In the weeks since the COVID crisis forced Rhode Island’s already struggling economy to functionally close its doors, the Mattiello-led General Assembly has been finding excuses not to …
In the weeks since the COVID crisis forced Rhode Island’s already struggling economy to functionally close its doors, the Mattiello-led General Assembly has been finding excuses not to meet. Mattiello even had the audacity to say he was “a little more bored” than usual in a recent interview with the Providence Chamber.
I can tell you who isn’t bored. Our state’s superintendents, school committees, and teachers are hard at work while waiting for the General Assembly to awaken from their slumber. They are preparing for one of the most technically difficult school openings in history, with no idea if the General Assembly will meet their obligations to fully fund the tenth year of the state’s educational funding formula. This is scheduled to include an additional $30.5 million for local school districts. These dollars are non-negotiable to parents who want their children to be better prepared for the jobs in the fourth industrial revolution that is upon us.
Cranston’s schools have Pre-K, special education, and general programming funding of nearly $4.2 million hanging in the balance, but the urgency felt now in the virtual corridors of Rhode Island schools is not mirrored in the empty hallways of Smith Hill. Schools are also facing the added COVID-related expenses like face masks for staff and the children, copious hand sanitizer, an enormous amount of cleaning supplies, and additional online technology infrastructure to handle distance learning in the case of a localized outbreak. Yet last week the Democrats and Republicans of the Cranston City Council unanimously voted to set aside the $4.2 million increase in state education aid as they had no confidence in the Mattiello-led General Assembly coming through for our city.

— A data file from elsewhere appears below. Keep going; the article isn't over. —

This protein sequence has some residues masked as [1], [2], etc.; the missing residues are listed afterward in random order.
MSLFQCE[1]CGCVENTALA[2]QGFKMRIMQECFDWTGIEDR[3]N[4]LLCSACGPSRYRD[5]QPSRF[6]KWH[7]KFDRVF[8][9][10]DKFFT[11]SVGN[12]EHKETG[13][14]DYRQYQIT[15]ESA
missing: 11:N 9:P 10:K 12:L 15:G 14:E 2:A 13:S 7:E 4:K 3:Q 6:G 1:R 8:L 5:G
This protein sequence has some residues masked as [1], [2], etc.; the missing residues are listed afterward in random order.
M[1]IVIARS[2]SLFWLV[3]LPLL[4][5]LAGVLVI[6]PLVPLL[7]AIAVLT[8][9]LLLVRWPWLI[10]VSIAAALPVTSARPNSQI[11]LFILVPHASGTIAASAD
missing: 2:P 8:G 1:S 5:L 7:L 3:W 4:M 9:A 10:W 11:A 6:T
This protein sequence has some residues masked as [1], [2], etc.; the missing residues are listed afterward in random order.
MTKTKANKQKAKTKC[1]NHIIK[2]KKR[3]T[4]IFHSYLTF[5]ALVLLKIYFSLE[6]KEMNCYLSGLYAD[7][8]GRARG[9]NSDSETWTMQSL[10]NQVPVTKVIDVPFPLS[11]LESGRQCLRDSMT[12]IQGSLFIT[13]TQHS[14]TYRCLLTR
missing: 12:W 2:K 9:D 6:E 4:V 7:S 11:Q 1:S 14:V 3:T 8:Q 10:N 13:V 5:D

While Mattiello is bored at home and clearly distracted by the ongoing grand jury investigating him, it doesn’t mean that the students of the state and Cranston need to suffer. He needs to buck up and do his job by getting the General Assembly to return to work, even if virtually, to address our children’s needs.
The federal government has thrown billions towards education during this crisis. The CARES (Coronavirus Aid, Relief, and Economic Security) Act, passed over two months ago, established the Education Stabilization Fund which included $13.2 billion dollars for elementary and secondary schools. Rhode Island is due to receive a minimum local education aid disbursement of $41.7 million through this Elementary and Secondary School Education Relief portion of this program. These dollars can be utilized for a plethora of programs including purchasing educational technology, mental health programs, programs for students with disabilities and those in foster care, and providing principals with a wide breadth of resources necessary to address the needs of their individual schools. Gov. Raimondo is also scheduled to receive another $8.7 million in discretionary funding for education.
While reprioritization of certain areas of the state budget is not only prudent, but long overdue, education is quite simply an area that Mattiello cannot shortchange. He needs to be working now to ensure that every single one of these federally appropriated dollars is allocated quickly so that our schools can spend less time on contingency budget plans and more time on planning for classroom logistics that protect our children’s health and safety to ensure that learning continues. It’s time that the supposedly most powerful person in RI politics stops acting like the most defeated man in politics, and finishes this session’s essential work.
Barbara Ann Fenton-Fung is the wife of Mayor Allan Fung and an announced candidate for State Representative in District 15.